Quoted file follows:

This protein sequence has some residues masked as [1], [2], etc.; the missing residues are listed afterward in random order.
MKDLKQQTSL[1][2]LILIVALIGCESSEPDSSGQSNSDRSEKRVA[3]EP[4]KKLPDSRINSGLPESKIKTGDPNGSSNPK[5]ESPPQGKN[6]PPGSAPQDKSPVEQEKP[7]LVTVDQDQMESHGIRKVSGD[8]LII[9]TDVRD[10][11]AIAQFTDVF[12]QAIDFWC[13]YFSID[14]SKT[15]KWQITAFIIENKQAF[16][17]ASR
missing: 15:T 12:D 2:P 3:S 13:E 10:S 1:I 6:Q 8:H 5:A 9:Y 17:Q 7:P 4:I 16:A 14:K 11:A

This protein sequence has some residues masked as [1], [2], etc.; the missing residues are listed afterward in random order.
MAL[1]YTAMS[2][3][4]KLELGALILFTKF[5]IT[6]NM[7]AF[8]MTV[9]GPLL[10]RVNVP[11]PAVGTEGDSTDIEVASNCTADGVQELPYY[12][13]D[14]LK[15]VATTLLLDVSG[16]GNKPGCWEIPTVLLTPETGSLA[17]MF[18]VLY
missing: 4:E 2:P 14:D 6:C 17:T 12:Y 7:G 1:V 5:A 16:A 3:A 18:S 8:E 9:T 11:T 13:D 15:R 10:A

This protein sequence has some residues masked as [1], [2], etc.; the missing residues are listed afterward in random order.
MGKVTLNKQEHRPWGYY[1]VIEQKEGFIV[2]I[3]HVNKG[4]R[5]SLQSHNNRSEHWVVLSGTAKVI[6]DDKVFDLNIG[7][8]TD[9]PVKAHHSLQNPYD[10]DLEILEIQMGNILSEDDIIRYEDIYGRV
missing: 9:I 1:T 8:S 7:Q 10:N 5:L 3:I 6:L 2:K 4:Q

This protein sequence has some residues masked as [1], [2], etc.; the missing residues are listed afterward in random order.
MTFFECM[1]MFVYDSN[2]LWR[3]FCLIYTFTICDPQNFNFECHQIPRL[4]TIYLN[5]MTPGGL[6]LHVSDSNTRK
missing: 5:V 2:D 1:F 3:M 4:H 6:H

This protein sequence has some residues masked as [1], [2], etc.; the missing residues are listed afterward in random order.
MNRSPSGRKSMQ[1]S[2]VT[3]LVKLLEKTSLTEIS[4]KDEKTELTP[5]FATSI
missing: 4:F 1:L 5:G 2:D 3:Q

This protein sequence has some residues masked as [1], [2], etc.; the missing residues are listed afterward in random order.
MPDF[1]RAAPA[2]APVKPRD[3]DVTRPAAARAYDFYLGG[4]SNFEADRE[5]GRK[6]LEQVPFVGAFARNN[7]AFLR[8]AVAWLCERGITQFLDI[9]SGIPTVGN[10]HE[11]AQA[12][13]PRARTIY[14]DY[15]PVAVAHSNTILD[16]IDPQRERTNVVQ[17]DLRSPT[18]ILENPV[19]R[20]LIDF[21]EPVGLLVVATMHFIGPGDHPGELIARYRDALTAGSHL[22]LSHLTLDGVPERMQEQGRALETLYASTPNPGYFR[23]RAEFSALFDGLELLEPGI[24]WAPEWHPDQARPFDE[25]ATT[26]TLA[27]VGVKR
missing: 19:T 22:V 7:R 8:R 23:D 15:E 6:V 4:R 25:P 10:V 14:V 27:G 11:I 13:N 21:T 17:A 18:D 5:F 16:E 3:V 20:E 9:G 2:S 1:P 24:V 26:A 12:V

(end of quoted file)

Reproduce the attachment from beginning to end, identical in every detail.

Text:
This protein sequence has some residues masked as [1], [2], etc.; the missing residues are listed afterward in random order.
MKDLKQQTSL[1][2]LILIVALIGCESSEPDSSGQSNSDRSEKRVA[3]EP[4]KKLPDSRINSGLPESKIKTGDPNGSSNPK[5]ESPPQGKN[6]PPGSAPQDKSPVEQEKP[7]LVTVDQDQMESHGIRKVSGD[8]LII[9]TDVRD[10][11]AIAQFTDVF[12]QAIDFWC[13]YFSID[14]SKT[15]KWQITAFIIENKQAF[16][17]ASR
missing: 15:T 12:D 2:P 3:S 13:E 10:S 1:I 6:Q 8:H 5:A 9:Y 17:Q 7:P 4:I 16:A 14:K 11:A

This protein sequence has some residues masked as [1], [2], etc.; the missing residues are listed afterward in random order.
MAL[1]YTAMS[2][3][4]KLELGALILFTKF[5]IT[6]NM[7]AF[8]MTV[9]GPLL[10]RVNVP[11]PAVGTEGDSTDIEVASNCTADGVQELPYY[12][13]D[14]LK[15]VATTLLLDVSG[16]GNKPGCWEIPTVLLTPETGSLA[17]MF[18]VLY
missing: 4:E 2:P 14:D 6:C 17:T 12:Y 7:G 1:V 5:A 16:A 3:A 18:S 8:E 9:T 11:T 13:D 15:R 10:A

This protein sequence has some residues masked as [1], [2], etc.; the missing residues are listed afterward in random order.
MGKVTLNKQEHRPWGYY[1]VIEQKEGFIV[2]I[3]HVNKG[4]R[5]SLQSHNNRSEHWVVLSGTAKVI[6]DDKVFDLNIG[7][8]TD[9]PVKAHHSLQNPYD[10]DLEILEIQMGNILSEDDIIRYEDIYGRV
missing: 9:I 1:T 8:S 7:Q 10:N 5:L 3:I 6:L 2:K 4:Q

This protein sequence has some residues masked as [1], [2], etc.; the missing residues are listed afterward in random order.
MTFFECM[1]MFVYDSN[2]LWR[3]FCLIYTFTICDPQNFNFECHQIPRL[4]TIYLN[5]MTPGGL[6]LHVSDSNTRK
missing: 5:V 2:D 1:F 3:M 4:H 6:H

This protein sequence has some residues masked as [1], [2], etc.; the missing residues are listed afterward in random order.
MNRSPSGRKSMQ[1]S[2]VT[3]LVKLLEKTSLTEIS[4]KDEKTELTP[5]FATSI
missing: 4:F 1:L 5:G 2:D 3:Q

This protein sequence has some residues masked as [1], [2], etc.; the missing residues are listed afterward in random order.
MPDF[1]RAAPA[2]APVKPRD[3]DVTRPAAARAYDFYLGG[4]SNFEADRE[5]GRK[6]LEQVPFVGAFARNN[7]AFLR[8]AVAWLCERGITQFLDI[9]SGIPTVGN[10]HE[11]AQA[12][13]PRARTIY[14]DY[15]PVAVAHSNTILD[16]IDPQRERTNVVQ[17]DLRSPT[18]ILENPV[19]R[20]LIDF[21]EPVGLLVVATMHFIGPGDHPGELIARYRDALTAGSHL[22]LSHLTLDGVPERMQEQGRALETLYASTPNPGYFR[23]RAEFSALFDGLELLEPGI[24]WAPEWHPDQARPFDE[25]ATT[26]TLA[27]VGVKR
missing: 19:T 22:V 7:R 8:R 23:D 15:E 6:V 4:R 25:P 10:V 14:V 27:G 11:I 13:N 21:T 17:A 18:D 5:F 16:E 3:V 20:E 9:G 2:S 1:P 24:V 26:A 12:V